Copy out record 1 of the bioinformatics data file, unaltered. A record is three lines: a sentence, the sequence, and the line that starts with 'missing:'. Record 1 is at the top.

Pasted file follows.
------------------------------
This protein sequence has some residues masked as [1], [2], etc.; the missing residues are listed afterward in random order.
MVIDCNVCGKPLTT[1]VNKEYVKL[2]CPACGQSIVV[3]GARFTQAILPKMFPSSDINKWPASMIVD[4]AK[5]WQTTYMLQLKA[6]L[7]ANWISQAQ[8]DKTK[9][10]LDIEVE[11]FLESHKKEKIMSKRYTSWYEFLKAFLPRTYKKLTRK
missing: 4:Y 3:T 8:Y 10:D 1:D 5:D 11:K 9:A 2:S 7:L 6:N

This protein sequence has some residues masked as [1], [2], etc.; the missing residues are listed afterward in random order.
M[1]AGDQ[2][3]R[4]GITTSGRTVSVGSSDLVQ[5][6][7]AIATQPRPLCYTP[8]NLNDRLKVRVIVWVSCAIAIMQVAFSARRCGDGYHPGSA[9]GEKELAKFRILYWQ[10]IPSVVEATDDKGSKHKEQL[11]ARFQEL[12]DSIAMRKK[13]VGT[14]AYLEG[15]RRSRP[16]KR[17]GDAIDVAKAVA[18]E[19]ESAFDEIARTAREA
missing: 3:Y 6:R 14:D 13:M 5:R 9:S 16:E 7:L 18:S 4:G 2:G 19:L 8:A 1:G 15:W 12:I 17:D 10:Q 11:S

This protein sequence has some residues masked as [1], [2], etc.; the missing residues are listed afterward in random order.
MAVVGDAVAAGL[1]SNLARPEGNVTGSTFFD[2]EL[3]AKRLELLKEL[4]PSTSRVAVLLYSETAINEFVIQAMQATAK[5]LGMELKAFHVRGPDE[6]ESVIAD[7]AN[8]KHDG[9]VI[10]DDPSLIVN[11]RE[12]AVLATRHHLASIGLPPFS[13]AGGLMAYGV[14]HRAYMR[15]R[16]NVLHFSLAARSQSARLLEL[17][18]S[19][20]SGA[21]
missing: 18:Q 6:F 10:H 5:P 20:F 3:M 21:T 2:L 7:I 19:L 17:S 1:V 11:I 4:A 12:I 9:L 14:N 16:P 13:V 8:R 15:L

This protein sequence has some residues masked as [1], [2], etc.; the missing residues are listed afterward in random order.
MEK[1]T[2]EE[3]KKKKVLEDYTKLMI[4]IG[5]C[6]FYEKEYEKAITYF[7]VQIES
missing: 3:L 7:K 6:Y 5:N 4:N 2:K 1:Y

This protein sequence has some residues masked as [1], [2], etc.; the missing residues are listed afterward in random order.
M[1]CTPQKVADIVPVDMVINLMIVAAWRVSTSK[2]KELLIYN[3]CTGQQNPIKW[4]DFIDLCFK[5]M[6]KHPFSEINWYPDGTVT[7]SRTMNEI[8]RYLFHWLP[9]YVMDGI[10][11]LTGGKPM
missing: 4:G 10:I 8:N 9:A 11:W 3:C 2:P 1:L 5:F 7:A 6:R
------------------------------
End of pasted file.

This protein sequence has some residues masked as [1], [2], etc.; the missing residues are listed afterward in random order.
MVIDCNVCGKPLTT[1]VNKEYVKL[2]CPACGQSIVV[3]GARFTQAILPKMFPSSDINKWPASMIVD[4]AK[5]WQTTYMLQLKA[6]L[7]ANWISQAQ[8]DKTK[9][10]LDIEVE[11]FLESHKKEKIMSKRYTSWYEFLKAFLPRTYKKLTRK
missing: 4:Y 3:T 8:Y 10:D 1:D 5:D 11:K 9:A 2:S 7:L 6:N